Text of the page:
The United Nations’ International Narcotics Control Board (INCB) tells us that in 2016, the United Kingdom was the largest exporter of cannabis in the world. Canada might have ramped up production since then but the country only produced a second-place snagging 80.7 tons that year, compared to the 95 tons produced by the UK—a whopping 44.9% of the world’s total marijuana production.
We don’t hear about UK weed because almost all of the UK’s cannabis production and exports are for a cannabis-derived prescription medicine from GW Pharmaceuticals, called Sativex, which uses a mix of THC and CBD to treat muscle stiffness and spasms from multiple sclerosis. Since the British government doesn’t classify Sativex as a cannabis product, it doesn’t ban it as it does virtually every other form of the plant and its parts.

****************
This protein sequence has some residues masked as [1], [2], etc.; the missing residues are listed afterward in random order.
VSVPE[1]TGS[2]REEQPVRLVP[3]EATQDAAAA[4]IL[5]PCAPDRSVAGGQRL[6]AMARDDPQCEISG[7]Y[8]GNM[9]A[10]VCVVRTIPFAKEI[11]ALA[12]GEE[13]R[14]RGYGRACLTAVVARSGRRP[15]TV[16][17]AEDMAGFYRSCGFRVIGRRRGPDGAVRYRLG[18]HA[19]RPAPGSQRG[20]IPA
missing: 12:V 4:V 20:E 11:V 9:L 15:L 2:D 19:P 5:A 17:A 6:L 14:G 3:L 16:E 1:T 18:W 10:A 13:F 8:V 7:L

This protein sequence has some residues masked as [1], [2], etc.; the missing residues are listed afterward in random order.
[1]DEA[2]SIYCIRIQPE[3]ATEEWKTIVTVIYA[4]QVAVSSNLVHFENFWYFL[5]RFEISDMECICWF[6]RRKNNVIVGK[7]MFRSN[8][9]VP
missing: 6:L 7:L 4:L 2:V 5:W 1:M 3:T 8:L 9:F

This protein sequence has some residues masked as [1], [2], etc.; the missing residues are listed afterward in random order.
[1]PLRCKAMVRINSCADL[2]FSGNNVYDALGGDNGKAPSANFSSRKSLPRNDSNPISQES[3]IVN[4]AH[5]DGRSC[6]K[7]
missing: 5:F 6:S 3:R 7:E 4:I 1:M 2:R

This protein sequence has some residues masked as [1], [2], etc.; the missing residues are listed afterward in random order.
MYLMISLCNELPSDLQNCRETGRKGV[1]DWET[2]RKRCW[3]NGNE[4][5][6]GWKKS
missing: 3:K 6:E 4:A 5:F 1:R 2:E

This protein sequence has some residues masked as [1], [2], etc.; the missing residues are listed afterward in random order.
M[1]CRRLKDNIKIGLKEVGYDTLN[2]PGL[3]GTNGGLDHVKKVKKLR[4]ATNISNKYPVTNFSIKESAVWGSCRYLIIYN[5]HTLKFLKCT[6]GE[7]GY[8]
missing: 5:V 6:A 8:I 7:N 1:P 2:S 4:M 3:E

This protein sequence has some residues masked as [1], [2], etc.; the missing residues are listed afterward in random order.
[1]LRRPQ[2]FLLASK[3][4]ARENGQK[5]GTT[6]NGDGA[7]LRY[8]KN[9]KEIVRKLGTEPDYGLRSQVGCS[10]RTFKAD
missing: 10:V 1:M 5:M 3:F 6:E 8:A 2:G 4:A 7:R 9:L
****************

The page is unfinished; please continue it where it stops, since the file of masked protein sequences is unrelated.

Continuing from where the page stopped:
But oddly enough, to the British government, marijuana has no medical value.
Smith commends Washington state’s Liquor and Cannabis Board, whom he met with on a recent trip, for upholding “strict age limits and health warnings on all packaging” that allowed the state to collect $1B in tax revenues without an increase in use among youth and other fictional side effects used to scare lawmakers off of legalization.
Davie is a long time cannabis professional who has worked not only as a cultivator but in all aspects of retail cannabis. From budtender, to wholesale and retail management, and from harvester to advanced hydroponic specialist, Davie has been around the block more than once. Now residing in beautiful British Columbia, Davie now works with acres of greenhouses, producing some of the best buds in the country.